You might ask, "Wiz, how can this be, each individual bet has a higher house edge than that. It is because the house edge on place bets is traditionaly defined as the expected loss per bet resolved. If the house edge on place bets counted ties, then it would be much less.
Last edited by: Wizard on Nov 9, 2018
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mustangsally
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November 9th, 2018 at 11:49:51 AM permalink
Quote: Wizard

Here is my answer. Please note that I'm counting a pushes. So, this would answer the question at hand on a "per roll" basis.

it appears to me
OP does not have any place bets working on the come out roll.
the -$1/3 is where place bets work on the come out roll and that is a rare player indeed that wood due that.

The OP needs to understand why his method would result in a lower ev and what the probability of a point roll would be instead of all rolls.

good point showing 'per roll' and 'bet resolved'
Sally
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Ace2
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November 9th, 2018 at 11:16:03 PM permalink
Quote: Wizard

The lower right cell shows the player can expect to lose 33 1/3 cents per roll. Compare this to the $32 bet, and you have a house edge of (1/3)/32 = 1/96 = 1.04%.

1.04 % doesnít seem reasonable to me.

I assume we can all agree that the house edge is 3.90 % on all money wagered, which is just the summation of all place bet edges at the 5/5/6 ratio.

So for the per-roll edge to be 1.04 %, that implies that only 1 in 3.75 (390/104) of all bets are resolved.

I believe that 30 of 36 bets are resolved, which would put the per-roll edge at 3.25%. The only time that bets arenít resolved is when a 2,3,11,or 12 is rolled (6 out of 36 combinations). Come out rolls are insignificant since bets either havenít been placed (new shooter) or place bets are off (same shooter just hit point). So come out rolls are not ties, they simply donít exist since nothing is ever wagered unless a point has been established (original poster confirmed). Every other number - 4 through 10, 30 of 36 combinations, is a resolved bet for this scenario.

Or I am missing something fundamental here..
Last edited by: Ace2 on Nov 9, 2018
Itís all about making that GTA
mustangsally
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November 10th, 2018 at 8:13:08 AM permalink
Quote: Ace2

1.04 % doesnít seem reasonable to me.

or my or others simulation results
when one has as total action bets resolved, not $$$ risked. IF $$$ risked (bets on the table) mattered why not include all money in the rail too?

Quote: Ace2

I assume we can all agree that the house edge is 3.90 % on all money wagered, which is just the summation of all place bet edges at the 5/5/6 ratio.

I think many others have show that to be 3.73% but what is more important really,
HE or EV?

Quote: Ace2

So for the per-roll edge to be 1.04 %, that implies that only 1 in 3.75 (390/104) of all bets are resolved.

the Wizard used $32 at risk, for what reason, still remains unknown. for 10 million rolls, that would mean that $32 million was resolved bets. do knot C that happening.

Quote: Ace2

Or I am missing something fundamental here..

I think not. IF the math for this combinations of bets was so easy to do, everyone would do it. and of course they all do.

now what are the results and what do they mean and are there any simulations that match any calculated results.

it is also a rare place bettor that keeps the wagers at the same unit all the time. Press to win more $$$.
Press to lose more $$$.
Sally
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mustangsally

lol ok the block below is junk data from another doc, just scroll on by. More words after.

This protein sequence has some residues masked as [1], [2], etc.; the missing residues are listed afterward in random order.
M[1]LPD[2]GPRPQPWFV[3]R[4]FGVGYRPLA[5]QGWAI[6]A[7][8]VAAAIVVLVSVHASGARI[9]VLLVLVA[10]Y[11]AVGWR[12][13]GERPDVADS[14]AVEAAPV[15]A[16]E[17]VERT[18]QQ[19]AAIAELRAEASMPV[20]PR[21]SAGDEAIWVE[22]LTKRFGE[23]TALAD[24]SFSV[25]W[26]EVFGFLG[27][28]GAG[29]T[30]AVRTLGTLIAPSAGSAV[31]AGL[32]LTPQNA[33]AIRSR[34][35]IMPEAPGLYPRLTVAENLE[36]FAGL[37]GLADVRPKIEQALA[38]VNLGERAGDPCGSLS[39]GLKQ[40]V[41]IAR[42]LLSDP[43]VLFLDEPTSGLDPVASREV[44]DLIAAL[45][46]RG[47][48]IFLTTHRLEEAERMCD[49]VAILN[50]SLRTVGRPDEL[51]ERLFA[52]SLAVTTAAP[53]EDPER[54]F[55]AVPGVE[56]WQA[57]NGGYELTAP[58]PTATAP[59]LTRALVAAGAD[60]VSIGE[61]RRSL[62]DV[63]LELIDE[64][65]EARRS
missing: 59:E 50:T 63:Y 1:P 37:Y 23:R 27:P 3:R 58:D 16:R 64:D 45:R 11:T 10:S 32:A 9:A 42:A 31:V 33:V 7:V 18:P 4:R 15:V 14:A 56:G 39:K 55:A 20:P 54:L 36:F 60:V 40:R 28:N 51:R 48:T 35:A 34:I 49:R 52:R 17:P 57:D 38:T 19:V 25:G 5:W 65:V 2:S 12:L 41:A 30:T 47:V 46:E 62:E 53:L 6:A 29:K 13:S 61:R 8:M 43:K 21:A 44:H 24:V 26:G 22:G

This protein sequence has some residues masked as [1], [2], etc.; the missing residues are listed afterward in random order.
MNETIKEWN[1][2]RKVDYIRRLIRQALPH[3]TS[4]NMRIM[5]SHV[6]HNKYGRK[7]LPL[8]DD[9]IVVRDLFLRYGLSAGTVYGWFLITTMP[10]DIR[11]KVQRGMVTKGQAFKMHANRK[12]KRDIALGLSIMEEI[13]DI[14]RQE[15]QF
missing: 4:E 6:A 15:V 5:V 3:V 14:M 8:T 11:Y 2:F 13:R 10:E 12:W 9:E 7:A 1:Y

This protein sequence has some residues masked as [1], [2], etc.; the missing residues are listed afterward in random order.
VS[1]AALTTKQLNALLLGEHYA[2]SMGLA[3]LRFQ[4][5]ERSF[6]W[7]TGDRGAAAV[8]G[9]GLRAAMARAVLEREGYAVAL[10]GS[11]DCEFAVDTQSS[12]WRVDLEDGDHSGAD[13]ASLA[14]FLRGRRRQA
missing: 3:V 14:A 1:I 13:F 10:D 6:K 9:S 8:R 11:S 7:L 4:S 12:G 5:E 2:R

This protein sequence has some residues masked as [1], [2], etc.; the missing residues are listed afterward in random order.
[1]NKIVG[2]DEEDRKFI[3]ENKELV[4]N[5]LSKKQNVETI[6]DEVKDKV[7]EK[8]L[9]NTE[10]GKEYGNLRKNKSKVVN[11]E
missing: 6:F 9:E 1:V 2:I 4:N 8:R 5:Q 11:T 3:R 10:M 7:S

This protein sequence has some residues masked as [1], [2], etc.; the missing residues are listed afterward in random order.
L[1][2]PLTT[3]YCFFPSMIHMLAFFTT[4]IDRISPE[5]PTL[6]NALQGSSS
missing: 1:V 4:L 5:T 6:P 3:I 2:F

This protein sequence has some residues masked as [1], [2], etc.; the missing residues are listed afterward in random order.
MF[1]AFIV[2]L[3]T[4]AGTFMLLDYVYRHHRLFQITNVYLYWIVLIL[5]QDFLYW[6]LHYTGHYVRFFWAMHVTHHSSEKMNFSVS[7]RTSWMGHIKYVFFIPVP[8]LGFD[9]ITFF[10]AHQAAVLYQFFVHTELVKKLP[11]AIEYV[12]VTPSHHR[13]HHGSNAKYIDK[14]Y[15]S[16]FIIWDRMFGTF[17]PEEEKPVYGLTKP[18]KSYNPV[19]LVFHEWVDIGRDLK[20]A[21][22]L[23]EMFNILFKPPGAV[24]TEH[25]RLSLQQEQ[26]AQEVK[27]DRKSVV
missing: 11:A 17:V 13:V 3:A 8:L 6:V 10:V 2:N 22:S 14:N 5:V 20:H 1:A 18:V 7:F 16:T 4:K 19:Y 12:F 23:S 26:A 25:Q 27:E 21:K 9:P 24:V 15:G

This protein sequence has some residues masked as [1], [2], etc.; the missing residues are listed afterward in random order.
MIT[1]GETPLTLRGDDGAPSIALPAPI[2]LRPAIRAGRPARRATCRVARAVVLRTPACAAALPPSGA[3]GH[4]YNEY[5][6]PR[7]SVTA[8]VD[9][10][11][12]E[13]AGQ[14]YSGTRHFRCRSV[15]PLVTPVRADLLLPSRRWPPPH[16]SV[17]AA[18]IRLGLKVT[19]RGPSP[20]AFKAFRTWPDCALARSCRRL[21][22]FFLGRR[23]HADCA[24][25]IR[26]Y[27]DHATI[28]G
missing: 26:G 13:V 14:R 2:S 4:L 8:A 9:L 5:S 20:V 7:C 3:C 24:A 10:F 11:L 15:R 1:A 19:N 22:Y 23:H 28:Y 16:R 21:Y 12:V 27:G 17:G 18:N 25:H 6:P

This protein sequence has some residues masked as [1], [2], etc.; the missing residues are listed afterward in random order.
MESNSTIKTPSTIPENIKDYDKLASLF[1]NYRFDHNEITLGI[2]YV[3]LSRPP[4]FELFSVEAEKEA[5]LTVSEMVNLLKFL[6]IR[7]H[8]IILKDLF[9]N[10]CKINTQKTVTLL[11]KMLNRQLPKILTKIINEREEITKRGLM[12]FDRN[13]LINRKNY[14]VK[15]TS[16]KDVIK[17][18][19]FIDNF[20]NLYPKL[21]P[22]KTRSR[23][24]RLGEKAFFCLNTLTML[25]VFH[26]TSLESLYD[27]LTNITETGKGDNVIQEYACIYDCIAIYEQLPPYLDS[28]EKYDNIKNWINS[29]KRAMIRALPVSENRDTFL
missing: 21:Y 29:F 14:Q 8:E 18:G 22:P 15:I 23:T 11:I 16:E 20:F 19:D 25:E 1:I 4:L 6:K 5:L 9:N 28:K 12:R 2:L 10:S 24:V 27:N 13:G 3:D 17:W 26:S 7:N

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November 10th, 2018 at 10:16:27 AM permalink
Quote: jeremiah22

then look to begin prudently pressing the hot numbers should someone take off on a run of luck.

I would suggest getting your plan together and simulate it. that would give you results from many trying your system to see what kind of range of wins and losses to expect.
MOST ALL place bettors I have seen think they win most all the time and only lose because of
1) poor money management,
2) bet management (not pressing their bets when the shooter does get hot, or taking down their bets B4 the shooter gets cold - locking up a profit)
3) betting on poor shooters (should be on the don't side for those)

well, have fun no matter what you get done here
Sally

had to add this
flat-betting across place bets
this was calculated (Markov chain)
rolls(where wagers are working)/chance of net loss (flat betting)
10/51.49%
100/57.94%
1000/76.56%
2000/84.89%
5000/94.93%
10000/98.98%

the more bets you make, the GREATER the chance U have of showing a net loss over X # of equal wagers.
not good I say
Last edited by: mustangsally on Nov 10, 2018
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Ace2
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November 10th, 2018 at 6:22:24 PM permalink
Quote: mustangsally

I think many others have show that to be 3.73% but what is more important really,

I now agree with that number for this scenario. The 3.90 % would be correct if place bets were taken down individually as they won. But as I learned that is not common practice nor what the original poster does.

So the place bets start out at a $5/5/6 ratio but the subsequent wins and additional bets will come at a 3/4/5 ratio, slightly skewing the edge down since a higher % (5/12ths not 6/16th) of new wagers will go to lower edge bets 6&8 and a lower % (3/12ths not 5/16th) of new wagers will go higher edge bets 4&10.

Itís already been shown that on average a shooterís turn lasts 8.53 rolls, and exactly 6 of those rolls, on average, are made with an established point. The residual 2.53 rolls are come out rolls which have no action in this scenario. Incidentally you can get to that number by knowing that on avg it takes 1.5 rolls to establish a point. We also know that on average a shooter hits 0.68 points, so he has (1 + .68) * 1.5 = 2.53 comeout rolls. Therefore we know that our bettor averages 6 active rolls per turn, one of which is the final seven out and one of which (6/36 * 6) is a 2,3,11 or 12 which is a tie. The remaining 4 rolls are wins and, for example, 3/24 * 4 * $5 = $2.50 of new wager gets added on to the intial $5 placed on the 4.

Crunch the other numbers and the combined bet ratio (initial plus additions) is $7.50 / 8.33 / 11.00 = $ 26.83 per side. Apply the individual place bet house edges (7.50 * 1/15 + 8.33 * 1/25 + 11.00 * 1/66) / 26.83 = 3.73% combined.

So the per roll number would be 3.73% * 5/6 = 3.11%.
Itís all about making that GTA